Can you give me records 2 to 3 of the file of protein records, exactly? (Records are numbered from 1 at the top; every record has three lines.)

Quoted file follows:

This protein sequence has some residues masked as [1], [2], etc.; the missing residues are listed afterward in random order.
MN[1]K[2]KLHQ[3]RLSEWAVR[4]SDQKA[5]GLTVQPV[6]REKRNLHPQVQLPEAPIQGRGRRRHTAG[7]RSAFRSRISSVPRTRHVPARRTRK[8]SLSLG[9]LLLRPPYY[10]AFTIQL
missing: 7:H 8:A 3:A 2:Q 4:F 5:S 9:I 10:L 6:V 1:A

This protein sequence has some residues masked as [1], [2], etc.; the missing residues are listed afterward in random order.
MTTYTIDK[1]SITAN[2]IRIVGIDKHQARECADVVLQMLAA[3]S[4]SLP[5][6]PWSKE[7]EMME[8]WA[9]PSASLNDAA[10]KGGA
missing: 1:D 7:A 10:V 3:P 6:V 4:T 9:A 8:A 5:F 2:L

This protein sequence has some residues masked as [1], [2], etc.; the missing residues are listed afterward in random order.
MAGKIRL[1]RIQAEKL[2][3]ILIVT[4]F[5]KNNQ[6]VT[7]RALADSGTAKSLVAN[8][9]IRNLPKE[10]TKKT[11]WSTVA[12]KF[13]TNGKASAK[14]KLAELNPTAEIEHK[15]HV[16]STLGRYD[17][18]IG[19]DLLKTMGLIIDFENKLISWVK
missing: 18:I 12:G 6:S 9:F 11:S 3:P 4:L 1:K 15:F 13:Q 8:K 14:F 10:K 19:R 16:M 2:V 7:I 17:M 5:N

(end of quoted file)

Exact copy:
This protein sequence has some residues masked as [1], [2], etc.; the missing residues are listed afterward in random order.
MTTYTIDK[1]SITAN[2]IRIVGIDKHQARECADVVLQMLAA[3]S[4]SLP[5][6]PWSKE[7]EMME[8]WA[9]PSASLNDAA[10]KGGA
missing: 1:D 7:A 10:V 3:P 6:V 4:T 9:A 8:A 5:F 2:L

This protein sequence has some residues masked as [1], [2], etc.; the missing residues are listed afterward in random order.
MAGKIRL[1]RIQAEKL[2][3]ILIVT[4]F[5]KNNQ[6]VT[7]RALADSGTAKSLVAN[8][9]IRNLPKE[10]TKKT[11]WSTVA[12]KF[13]TNGKASAK[14]KLAELNPTAEIEHK[15]HV[16]STLGRYD[17][18]IG[19]DLLKTMGLIIDFENKLISWVK
missing: 18:I 12:G 6:S 9:F 11:S 3:P 4:L 1:K 15:F 13:Q 8:K 14:F 10:K 19:R 16:M 2:V 7:I 17:M 5:N